“As the Treasury Secretary, you must use your authority to ensure that the structural issues with the PPP do not continue to exclude businesses of color.”
A coalition of civil rights, faith, and community development organizations sent a letter to U.S. Secretary of the Treasury Steven Mnuchin urging him to set-aside $10 billion out of the $310 billion in replenished Small Business Administration (SBA) Paycheck Protection Program (PPP) funds for Community Development Financial Institutions (CDFIs) and Minority Depository Institutions (MDIs). The coalition also seeks that at least 50% of all the new loan dollars are reserved for small business owners, as the most disadvantaged businesses only have a single employee–the business owner.
CDFIs and MDIs have the strongest track record of serving borrowers of color and are least likely to be able to access PPP funding under its current structure. The SBA will resume accepting PPP applications from participating lenders on Monday, April 27, 2020 at 10:30 a.m. ET.
“Businesses of color are a substantial source of income and employment in communities of color—accounting for 8.7 million jobs at total annual payroll of $280 billion, and $1.3 trillion in revenue—yet they were almost entirely excluded from the first round of funding in the PPP,” wrote the group. “CDFIs and MDIs have strong track records of lending to underserved businesses as they best understand the needs of small businesses of color and have systems to adequately process loans to them. However, without a specific allocation, the expanded PPP funding will run out before CDFIs and MDIs can access it, thwarting Congressional intent and the overall goals of the program. … As the Treasury Secretary, you must use your authority to ensure that the structural issues with the PPP do not continue to exclude businesses of color. Because structural issues remain with the new SBA PPP, businesses of color will fail to get their fair share unless dedicated funding is provided for CDFIs and MDIs.”
Additionally, the group urged Secretary Mnuchin to implement and require a robust data collection process for all lenders. The group stressed that transparency is essential to the PPP program and that data shows the public which businesses are being served with public dollars. Reports have estimated that more than 90% of the original $349 billion, which was initially appropriated in the CARES Act, went to wealthier and non-diverse businesses.
The following is a list of organizations who signed the letter to Secretary Mnuchin:
NALCAB – National Association for Latino Community Asset Builders
Natural Capital Investment Fund
National Community Investment Fund
National Urban League
National Baptist Convention USA, Inc.
Opportunity Finance Network
Page 30 Coalition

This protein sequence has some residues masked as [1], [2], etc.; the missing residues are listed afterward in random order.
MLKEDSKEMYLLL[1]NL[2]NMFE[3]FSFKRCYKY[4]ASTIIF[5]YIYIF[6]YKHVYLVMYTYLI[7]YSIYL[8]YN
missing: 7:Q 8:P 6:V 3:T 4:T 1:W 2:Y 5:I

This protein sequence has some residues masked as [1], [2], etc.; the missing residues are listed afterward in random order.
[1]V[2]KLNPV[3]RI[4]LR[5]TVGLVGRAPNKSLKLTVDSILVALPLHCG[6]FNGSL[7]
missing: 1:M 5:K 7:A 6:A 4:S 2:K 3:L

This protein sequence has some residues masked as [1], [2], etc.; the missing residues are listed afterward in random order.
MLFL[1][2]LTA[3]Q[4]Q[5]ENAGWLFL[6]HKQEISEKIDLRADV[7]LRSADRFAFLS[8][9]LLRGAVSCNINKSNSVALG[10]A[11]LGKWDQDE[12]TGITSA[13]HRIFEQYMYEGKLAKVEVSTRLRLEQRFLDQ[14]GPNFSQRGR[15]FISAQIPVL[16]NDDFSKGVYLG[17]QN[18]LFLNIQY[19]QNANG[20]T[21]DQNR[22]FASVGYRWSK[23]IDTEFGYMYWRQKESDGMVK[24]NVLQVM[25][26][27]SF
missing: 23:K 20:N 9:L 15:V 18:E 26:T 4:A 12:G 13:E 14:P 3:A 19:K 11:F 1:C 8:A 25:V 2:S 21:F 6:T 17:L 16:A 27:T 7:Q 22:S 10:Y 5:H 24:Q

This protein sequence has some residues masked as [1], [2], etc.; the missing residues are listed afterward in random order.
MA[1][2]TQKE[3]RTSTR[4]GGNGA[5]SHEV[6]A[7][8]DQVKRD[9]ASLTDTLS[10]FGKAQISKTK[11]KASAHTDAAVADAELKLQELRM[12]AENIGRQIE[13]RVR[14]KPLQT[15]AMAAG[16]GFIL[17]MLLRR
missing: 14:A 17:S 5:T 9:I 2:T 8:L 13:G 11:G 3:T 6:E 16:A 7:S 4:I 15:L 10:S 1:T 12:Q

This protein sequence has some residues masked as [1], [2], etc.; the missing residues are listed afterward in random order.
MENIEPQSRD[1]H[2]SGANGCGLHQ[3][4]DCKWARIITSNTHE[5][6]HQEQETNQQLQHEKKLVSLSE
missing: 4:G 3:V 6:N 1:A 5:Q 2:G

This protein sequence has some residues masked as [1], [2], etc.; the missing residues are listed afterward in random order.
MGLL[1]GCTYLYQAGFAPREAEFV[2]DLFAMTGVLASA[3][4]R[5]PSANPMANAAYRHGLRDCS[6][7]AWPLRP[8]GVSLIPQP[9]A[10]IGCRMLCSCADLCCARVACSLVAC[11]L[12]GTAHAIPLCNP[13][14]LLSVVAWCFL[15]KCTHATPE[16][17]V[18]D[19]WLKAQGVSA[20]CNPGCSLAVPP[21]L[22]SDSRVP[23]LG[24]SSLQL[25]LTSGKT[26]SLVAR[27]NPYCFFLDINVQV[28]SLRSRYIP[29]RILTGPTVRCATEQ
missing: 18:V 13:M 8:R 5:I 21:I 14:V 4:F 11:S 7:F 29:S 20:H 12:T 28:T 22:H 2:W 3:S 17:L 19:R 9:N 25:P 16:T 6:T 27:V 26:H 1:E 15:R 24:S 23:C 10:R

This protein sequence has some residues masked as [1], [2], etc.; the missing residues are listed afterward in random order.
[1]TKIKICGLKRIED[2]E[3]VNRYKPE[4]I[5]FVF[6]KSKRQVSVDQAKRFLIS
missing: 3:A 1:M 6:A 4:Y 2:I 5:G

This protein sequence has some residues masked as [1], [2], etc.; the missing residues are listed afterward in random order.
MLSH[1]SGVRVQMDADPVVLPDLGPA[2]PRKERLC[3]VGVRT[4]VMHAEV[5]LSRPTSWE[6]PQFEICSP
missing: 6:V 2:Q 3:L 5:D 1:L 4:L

Partners for Common Good
U.S. Black Chambers
Your Resource for Funding Insights
Paycheck Protection Program (PPP)
April 28th Update: Democrats have started a list of priorities for the next Coronavirus relief bill. Among others, they are seeking more assistance for state and local governments, food assistance, and funding for vote-by-mail.
In contrast, Senate Republicans are advocating the inclusion of language to help shield businesses from lawsuits as states begin to reopen their economies.
Yesterday, the Small Business Administration (SBA) faced technical challenges as the Agency began accepting loan applications for the Paycheck Protection Program (PPP).
It is reported that by 3:30 p.m. yesterday, the SBA processed 100,000 loans submitted by 4,000 lenders. However, the Department did not say how much of the $310 billion had been allocated through those loans.
Amid the replenishment of PPP and EDIL, Senate Small Business and Entrepreneurship Chairman, Marco Rubio (R-FL) sent a letter to the SBA and Department of Treasury urging regulators to issue immediate guidance for the participation of CDFIs and minority depository institutions. The guidance requests include:
Setting aside $2 billion of the $30 billion set-aside for CDFIs and minority depository institutions;
Prioritizing the approval of CDFI and minority depository institutions as eligible lenders;
Reducing the prior lending volume requirement for these institutions;
Establishing safe harbors for these institutions in relation to compliance with the Bank Secrecy Act; and,
Outlining parameters for secondary market sales, and facilitating the sale of PPP loans to provide these institutions with the ability to recapitalize and continue making loans to small businesses, including the eligibility of such institutions to access liquidity through the Federal Reserve’s PPP Lending Facility.